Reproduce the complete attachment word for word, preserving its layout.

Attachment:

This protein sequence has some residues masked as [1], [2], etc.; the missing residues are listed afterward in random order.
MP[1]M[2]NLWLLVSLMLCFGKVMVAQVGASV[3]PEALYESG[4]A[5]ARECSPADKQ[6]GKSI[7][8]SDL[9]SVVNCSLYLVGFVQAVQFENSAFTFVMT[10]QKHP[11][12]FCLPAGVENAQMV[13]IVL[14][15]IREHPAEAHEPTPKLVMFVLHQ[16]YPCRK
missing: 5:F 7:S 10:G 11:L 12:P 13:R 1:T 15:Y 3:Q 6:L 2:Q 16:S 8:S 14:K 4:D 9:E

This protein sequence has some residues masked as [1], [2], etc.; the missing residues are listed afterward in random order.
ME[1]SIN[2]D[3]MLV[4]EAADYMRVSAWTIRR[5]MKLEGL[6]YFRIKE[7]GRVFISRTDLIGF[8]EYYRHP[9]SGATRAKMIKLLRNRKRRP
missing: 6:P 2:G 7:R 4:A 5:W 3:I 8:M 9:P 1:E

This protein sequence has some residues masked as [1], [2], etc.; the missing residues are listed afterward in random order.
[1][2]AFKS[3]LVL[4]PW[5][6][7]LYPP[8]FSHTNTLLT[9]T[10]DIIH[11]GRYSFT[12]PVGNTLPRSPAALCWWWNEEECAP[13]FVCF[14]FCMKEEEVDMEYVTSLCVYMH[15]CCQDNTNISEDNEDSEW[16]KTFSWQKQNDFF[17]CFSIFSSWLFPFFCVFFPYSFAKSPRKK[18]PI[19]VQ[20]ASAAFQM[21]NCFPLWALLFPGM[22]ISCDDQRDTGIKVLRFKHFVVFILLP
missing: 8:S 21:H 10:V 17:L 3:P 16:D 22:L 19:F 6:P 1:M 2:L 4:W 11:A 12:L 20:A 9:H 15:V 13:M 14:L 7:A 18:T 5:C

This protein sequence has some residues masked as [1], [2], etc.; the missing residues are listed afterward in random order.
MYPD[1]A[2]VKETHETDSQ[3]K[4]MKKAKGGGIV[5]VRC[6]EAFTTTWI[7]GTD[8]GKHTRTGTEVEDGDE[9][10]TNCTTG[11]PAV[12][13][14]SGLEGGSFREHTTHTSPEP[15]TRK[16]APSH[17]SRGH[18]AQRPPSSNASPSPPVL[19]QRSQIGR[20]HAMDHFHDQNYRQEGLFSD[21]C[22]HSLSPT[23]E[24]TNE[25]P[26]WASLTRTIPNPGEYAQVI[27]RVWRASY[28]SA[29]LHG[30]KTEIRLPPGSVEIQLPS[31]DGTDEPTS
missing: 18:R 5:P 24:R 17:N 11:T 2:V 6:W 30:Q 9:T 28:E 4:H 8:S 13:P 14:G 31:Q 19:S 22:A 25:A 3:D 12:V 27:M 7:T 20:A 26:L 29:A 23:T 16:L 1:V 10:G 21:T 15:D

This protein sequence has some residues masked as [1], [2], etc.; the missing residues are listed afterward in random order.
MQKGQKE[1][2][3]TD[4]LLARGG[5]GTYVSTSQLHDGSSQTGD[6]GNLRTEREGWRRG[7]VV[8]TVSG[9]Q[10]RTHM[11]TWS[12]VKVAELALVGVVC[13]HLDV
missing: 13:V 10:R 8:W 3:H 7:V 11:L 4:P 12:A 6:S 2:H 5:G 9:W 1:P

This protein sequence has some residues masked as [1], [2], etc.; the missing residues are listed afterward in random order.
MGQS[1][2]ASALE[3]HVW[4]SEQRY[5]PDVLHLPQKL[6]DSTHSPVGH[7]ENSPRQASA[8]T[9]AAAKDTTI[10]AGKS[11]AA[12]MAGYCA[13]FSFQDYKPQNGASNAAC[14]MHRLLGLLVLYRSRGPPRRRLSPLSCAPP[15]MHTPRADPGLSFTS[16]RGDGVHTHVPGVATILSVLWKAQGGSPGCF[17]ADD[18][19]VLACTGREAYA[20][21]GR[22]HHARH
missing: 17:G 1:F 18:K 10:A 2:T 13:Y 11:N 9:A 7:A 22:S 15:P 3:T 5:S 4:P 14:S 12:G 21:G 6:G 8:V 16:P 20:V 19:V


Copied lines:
This protein sequence has some residues masked as [1], [2], etc.; the missing residues are listed afterward in random order.
MP[1]M[2]NLWLLVSLMLCFGKVMVAQVGASV[3]PEALYESG[4]A[5]ARECSPADKQ[6]GKSI[7][8]SDL[9]SVVNCSLYLVGFVQAVQFENSAFTFVMT[10]QKHP[11][12]FCLPAGVENAQMV[13]IVL[14][15]IREHPAEAHEPTPKLVMFVLHQ[16]YPCRK
missing: 5:F 7:S 10:G 11:L 12:P 13:R 1:T 15:Y 3:Q 6:L 2:Q 16:S 8:S 14:K 4:D 9:E

This protein sequence has some residues masked as [1], [2], etc.; the missing residues are listed afterward in random order.
ME[1]SIN[2]D[3]MLV[4]EAADYMRVSAWTIRR[5]MKLEGL[6]YFRIKE[7]GRVFISRTDLIGF[8]EYYRHP[9]SGATRAKMIKLLRNRKRRP
missing: 6:P 2:G 7:R 4:A 5:W 3:I 8:M 9:P 1:E

This protein sequence has some residues masked as [1], [2], etc.; the missing residues are listed afterward in random order.
[1][2]AFKS[3]LVL[4]PW[5][6][7]LYPP[8]FSHTNTLLT[9]T[10]DIIH[11]GRYSFT[12]PVGNTLPRSPAALCWWWNEEECAP[13]FVCF[14]FCMKEEEVDMEYVTSLCVYMH[15]CCQDNTNISEDNEDSEW[16]KTFSWQKQNDFF[17]CFSIFSSWLFPFFCVFFPYSFAKSPRKK[18]PI[19]VQ[20]ASAAFQM[21]NCFPLWALLFPGM[22]ISCDDQRDTGIKVLRFKHFVVFILLP
missing: 8:S 21:H 10:V 17:L 3:P 16:D 22:L 19:F 6:P 1:M 2:L 4:W 11:A 12:L 20:A 9:H 15:V 13:M 14:L 7:A 18:T 5:C

This protein sequence has some residues masked as [1], [2], etc.; the missing residues are listed afterward in random order.
MYPD[1]A[2]VKETHETDSQ[3]K[4]MKKAKGGGIV[5]VRC[6]EAFTTTWI[7]GTD[8]GKHTRTGTEVEDGDE[9][10]TNCTTG[11]PAV[12][13][14]SGLEGGSFREHTTHTSPEP[15]TRK[16]APSH[17]SRGH[18]AQRPPSSNASPSPPVL[19]QRSQIGR[20]HAMDHFHDQNYRQEGLFSD[21]C[22]HSLSPT[23]E[24]TNE[25]P[26]WASLTRTIPNPGEYAQVI[27]RVWRASY[28]SA[29]LHG[30]KTEIRLPPGSVEIQLPS[31]DGTDEPTS
missing: 18:R 5:P 24:R 17:N 11:T 2:V 6:W 30:Q 9:T 28:E 4:H 8:S 13:P 14:G 31:Q 19:S 22:A 25:A 3:D 12:V 27:M 7:T 20:A 26:L 29:A 23:T 16:L 1:V 10:G 21:T 15:D

This protein sequence has some residues masked as [1], [2], etc.; the missing residues are listed afterward in random order.
MQKGQKE[1][2][3]TD[4]LLARGG[5]GTYVSTSQLHDGSSQTGD[6]GNLRTEREGWRRG[7]VV[8]TVSG[9]Q[10]RTHM[11]TWS[12]VKVAELALVGVVC[13]HLDV
missing: 13:V 10:R 8:W 3:H 7:V 11:L 4:P 12:A 6:S 2:H 5:G 9:W 1:P

This protein sequence has some residues masked as [1], [2], etc.; the missing residues are listed afterward in random order.
MGQS[1][2]ASALE[3]HVW[4]SEQRY[5]PDVLHLPQKL[6]DSTHSPVGH[7]ENSPRQASA[8]T[9]AAAKDTTI[10]AGKS[11]AA[12]MAGYCA[13]FSFQDYKPQNGASNAAC[14]MHRLLGLLVLYRSRGPPRRRLSPLSCAPP[15]MHTPRADPGLSFTS[16]RGDGVHTHVPGVATILSVLWKAQGGSPGCF[17]ADD[18][19]VLACTGREAYA[20][21]GR[22]HHARH
missing: 17:G 1:F 18:K 10:A 2:T 13:Y 11:N 9:A 7:A 22:S 15:P 3:T 5:S 4:P 14:S 12:G 21:G 6:G 8:V 16:P 20:V 19:V